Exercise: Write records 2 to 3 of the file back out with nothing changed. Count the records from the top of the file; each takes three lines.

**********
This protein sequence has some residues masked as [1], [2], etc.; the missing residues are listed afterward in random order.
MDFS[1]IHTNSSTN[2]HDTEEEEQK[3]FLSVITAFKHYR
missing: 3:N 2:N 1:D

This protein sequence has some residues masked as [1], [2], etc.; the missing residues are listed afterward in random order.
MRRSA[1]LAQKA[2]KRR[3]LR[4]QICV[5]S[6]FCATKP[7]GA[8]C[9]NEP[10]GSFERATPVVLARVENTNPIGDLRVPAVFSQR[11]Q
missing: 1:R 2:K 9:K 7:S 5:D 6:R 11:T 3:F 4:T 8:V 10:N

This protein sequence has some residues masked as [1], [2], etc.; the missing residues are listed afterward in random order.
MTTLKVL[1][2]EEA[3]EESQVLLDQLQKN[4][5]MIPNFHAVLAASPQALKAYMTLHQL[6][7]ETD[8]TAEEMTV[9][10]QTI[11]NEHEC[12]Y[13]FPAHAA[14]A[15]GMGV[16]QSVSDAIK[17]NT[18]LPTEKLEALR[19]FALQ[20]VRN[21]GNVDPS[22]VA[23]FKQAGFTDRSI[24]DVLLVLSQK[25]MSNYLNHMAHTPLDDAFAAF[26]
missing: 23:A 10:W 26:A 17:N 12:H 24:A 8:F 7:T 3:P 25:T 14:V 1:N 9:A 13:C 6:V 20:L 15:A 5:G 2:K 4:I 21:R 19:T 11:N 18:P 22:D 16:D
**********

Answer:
This protein sequence has some residues masked as [1], [2], etc.; the missing residues are listed afterward in random order.
MRRSA[1]LAQKA[2]KRR[3]LR[4]QICV[5]S[6]FCATKP[7]GA[8]C[9]NEP[10]GSFERATPVVLARVENTNPIGDLRVPAVFSQR[11]Q
missing: 1:R 2:K 9:K 7:S 5:D 6:R 11:T 3:F 4:T 8:V 10:N

This protein sequence has some residues masked as [1], [2], etc.; the missing residues are listed afterward in random order.
MTTLKVL[1][2]EEA[3]EESQVLLDQLQKN[4][5]MIPNFHAVLAASPQALKAYMTLHQL[6][7]ETD[8]TAEEMTV[9][10]QTI[11]NEHEC[12]Y[13]FPAHAA[14]A[15]GMGV[16]QSVSDAIK[17]NT[18]LPTEKLEALR[19]FALQ[20]VRN[21]GNVDPS[22]VA[23]FKQAGFTDRSI[24]DVLLVLSQK[25]MSNYLNHMAHTPLDDAFAAF[26]
missing: 23:A 10:W 26:A 17:N 12:H 24:A 8:F 7:T 3:P 25:T 14:V 1:N 9:A 13:C 6:V 20:L 15:A 5:G 2:K 4:I 21:R 19:T 11:N 18:P 22:D 16:D